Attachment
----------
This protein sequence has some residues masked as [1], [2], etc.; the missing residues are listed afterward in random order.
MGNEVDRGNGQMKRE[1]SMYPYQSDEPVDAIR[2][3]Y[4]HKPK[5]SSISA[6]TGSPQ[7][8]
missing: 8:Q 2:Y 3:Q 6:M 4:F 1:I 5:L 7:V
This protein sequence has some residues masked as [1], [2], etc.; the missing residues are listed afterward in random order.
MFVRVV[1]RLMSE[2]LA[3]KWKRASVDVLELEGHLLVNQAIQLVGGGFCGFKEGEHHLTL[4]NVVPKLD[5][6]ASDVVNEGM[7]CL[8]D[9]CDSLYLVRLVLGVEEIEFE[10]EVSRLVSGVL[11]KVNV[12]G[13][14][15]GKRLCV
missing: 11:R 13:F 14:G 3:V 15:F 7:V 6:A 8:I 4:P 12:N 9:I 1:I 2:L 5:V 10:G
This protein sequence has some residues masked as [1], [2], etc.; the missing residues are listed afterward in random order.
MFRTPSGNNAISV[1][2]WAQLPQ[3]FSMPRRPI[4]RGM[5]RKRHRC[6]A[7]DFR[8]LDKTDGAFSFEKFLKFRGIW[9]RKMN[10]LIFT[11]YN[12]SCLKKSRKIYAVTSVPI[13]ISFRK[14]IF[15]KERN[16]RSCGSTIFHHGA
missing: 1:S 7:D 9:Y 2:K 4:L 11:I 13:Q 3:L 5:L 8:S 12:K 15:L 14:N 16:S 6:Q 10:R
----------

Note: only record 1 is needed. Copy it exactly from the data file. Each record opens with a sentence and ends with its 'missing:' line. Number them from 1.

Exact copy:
This protein sequence has some residues masked as [1], [2], etc.; the missing residues are listed afterward in random order.
MGNEVDRGNGQMKRE[1]SMYPYQSDEPVDAIR[2][3]Y[4]HKPK[5]SSISA[6]TGSPQ[7][8]
missing: 8:Q 2:Y 3:Q 6:M 4:F 1:I 5:L 7:V